I’m Peter Dekom, and I approve this message.

Saturday, November 21, 2009

Unemployed with Conviction!

Numbers. Cold. Lifeless. Sometimes numbing. Being out of work, desperate for a job, a paycheck. Cold. Life-killing. Spirit-destroying. 10.2% national unemployment (15.7 million Americans out of work), but when you add those who want full time jobs but have given up or only can find part-time or occasional work, it flies up to 17.5% (the “alternative measurement”). Worse: District of Columbia – 11.9%; South Carolina – 12.1%; California – 12.5%; Rhode Island – 12.9%; Nevada – 13%; Michigan – 15.1%. And in almost all these states, the alternative measurement pushes the numbers out so that more than one in every five members in the labor force are under- or unemployed! The worst employment numbers in over a quarter of a century.

Terrible times and terrible numbers, likely to be that way for several years. (Nov. 13th): “Unemployment… won't begin to show signs of improvement until the second quarter of 2010. Even then, it will take until 2013 for half the states to regain their previous peak employment levels. That's according to analysis from economic forecasting firm IHS Global Insight… IHS argues that the U.S. economy is recovering, albeit at a glacial pace. It sees Texas, Virginia, Arkansas, Montana and North and South Dakota returning to their previous peak employment levels in 2010 to 2011… New York, Pennsylvania and New Hampshire are among the states that will make a comeback in 2012, while California, New Jersey, North Carolina and Georgia are among those expected to recover the following year. IHS doesn't expect Connecticut, Ohio and Michigan are laggards to recover until after 2015.” Tough times ahead.

But if you’ve been convicted of a felony? Served your time? Fo’getaboutit! Try this little blurb from (Nov. 13th): “That is really bad news for the hundreds of thousands of ex-convicts who are released from prison every year. ‘They're always at the back of the line, and the line just got a lot longer,’ said Glenn Martin, vice president of the Fortune Society in Queens, a nonprofit that trains ex-convicts in job hunting skills. ‘On top of that, our folks are losing jobs just like anyone else, but it's more difficult to replace those jobs, because of the stigma of criminal conviction. Our folks can't get through the door these days.’

“In the most recent available figures from the U.S. Department of Justice, 713,473 prisoners were released from incarceration in 2006. There are no nationwide numbers reflecting unemployment rates among ex-convicts… But up to 60% of the formerly incarcerated in New York state are unemployed after one year of their release, according to a study from the Independent Committee on Reentry and Employment, of which Martin is a member. The number is even higher for parole violators, at 89%.”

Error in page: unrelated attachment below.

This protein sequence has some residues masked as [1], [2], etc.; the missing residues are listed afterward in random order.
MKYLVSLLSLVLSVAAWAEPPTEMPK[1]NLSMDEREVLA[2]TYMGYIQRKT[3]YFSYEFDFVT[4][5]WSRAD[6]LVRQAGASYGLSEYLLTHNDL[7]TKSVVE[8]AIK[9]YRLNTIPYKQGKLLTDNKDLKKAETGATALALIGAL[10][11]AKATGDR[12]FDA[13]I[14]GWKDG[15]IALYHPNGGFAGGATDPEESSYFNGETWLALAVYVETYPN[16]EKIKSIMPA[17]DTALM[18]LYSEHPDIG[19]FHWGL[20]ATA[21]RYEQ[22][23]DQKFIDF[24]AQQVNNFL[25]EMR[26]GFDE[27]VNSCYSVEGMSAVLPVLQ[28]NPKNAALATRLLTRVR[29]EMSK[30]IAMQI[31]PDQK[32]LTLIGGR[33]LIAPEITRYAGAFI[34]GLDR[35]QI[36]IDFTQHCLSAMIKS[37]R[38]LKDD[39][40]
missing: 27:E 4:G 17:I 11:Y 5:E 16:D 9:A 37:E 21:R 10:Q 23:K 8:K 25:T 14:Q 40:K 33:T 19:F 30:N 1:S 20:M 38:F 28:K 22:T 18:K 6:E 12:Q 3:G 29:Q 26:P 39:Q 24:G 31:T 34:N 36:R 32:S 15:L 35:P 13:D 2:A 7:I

Most folks who are out of work are likely to think that they should be hired long before an ex-felon is considered, and it seems that most employers are agreeing with them. However, we already know that, as one Department of Justice study points out, “over two-thirds of released prisoners [are] rearrested within three years.” Maybe that’s an argument for not hiring ex-felons in the first place, but I suspect that it’s much more an indication of the hopelessness of rebuilding a life after a serious conviction. If anything, the incredibly high jobless rate among ex-felons seems to be an open invitation to turn back to criminal activity to make a living.

How many of us would be willing to give an ex-felon a break, to feel comfortable working with someone who crossed the line and served time? How many of us would even think of hiring someone with this background to work for or with us? It’s even harder for us to feel charitable when unemployment is generally so bad, but if we do not…. They are no easy choices, particularly in such economically impaired times.

I ‘m Peter Dekom, and I approve this message.

Friday, November 20, 2009

Foreign Fighters

American soldiers joined forces in Anbar Province , Iraq with locals who were tired of foreign fighters – al Qaeda-linked soldiers – who had come to run roughshod over the area Sunnis. It was a real alliance and it worked, for a while, until U.S. forces began to pull out, and the heavily Shiite-loaded government took over the mission of policing the country. The Sunni minority, once the rulers of Iraq under Saddam Hussein, were now the repressed minority under majority Shiite rule. But they surely didn’t want al Qaeda’s arrogant foreigners in their midst.

If there weren’t Americans and NATO allies roaming about in Afghanistan , the main “foreigners” – al Qeada fighters recruited from throughout the Islamic world –would be equally unwelcome. But NATO forces are just entirely too visible – religiously and culturally polar opposites to the indigenous populations – such that al Qaeda fighters can be a “necessary evil” in ousting the real aliens from deep under the Afghan skin. After all, Afghanistan is a land of tribal territories and local warlords; al Qaeda doesn’t fit particularly well into this paradigm. But Americans stick out even worse!

So as Americans continue to afford al Qaeda its Web-material and recruitment materials, as drones take out another village of innocents in the border region of Pakistan and trounce small villages in Afghan highlands, imposing “collateral damage” on civilians in search of high-ranking Taliban and al Qaeda operatives, al Qaeda clings to its anti-Western raison d’être. We were supposed to build roads, schools, hospitals and power grids. Oh well.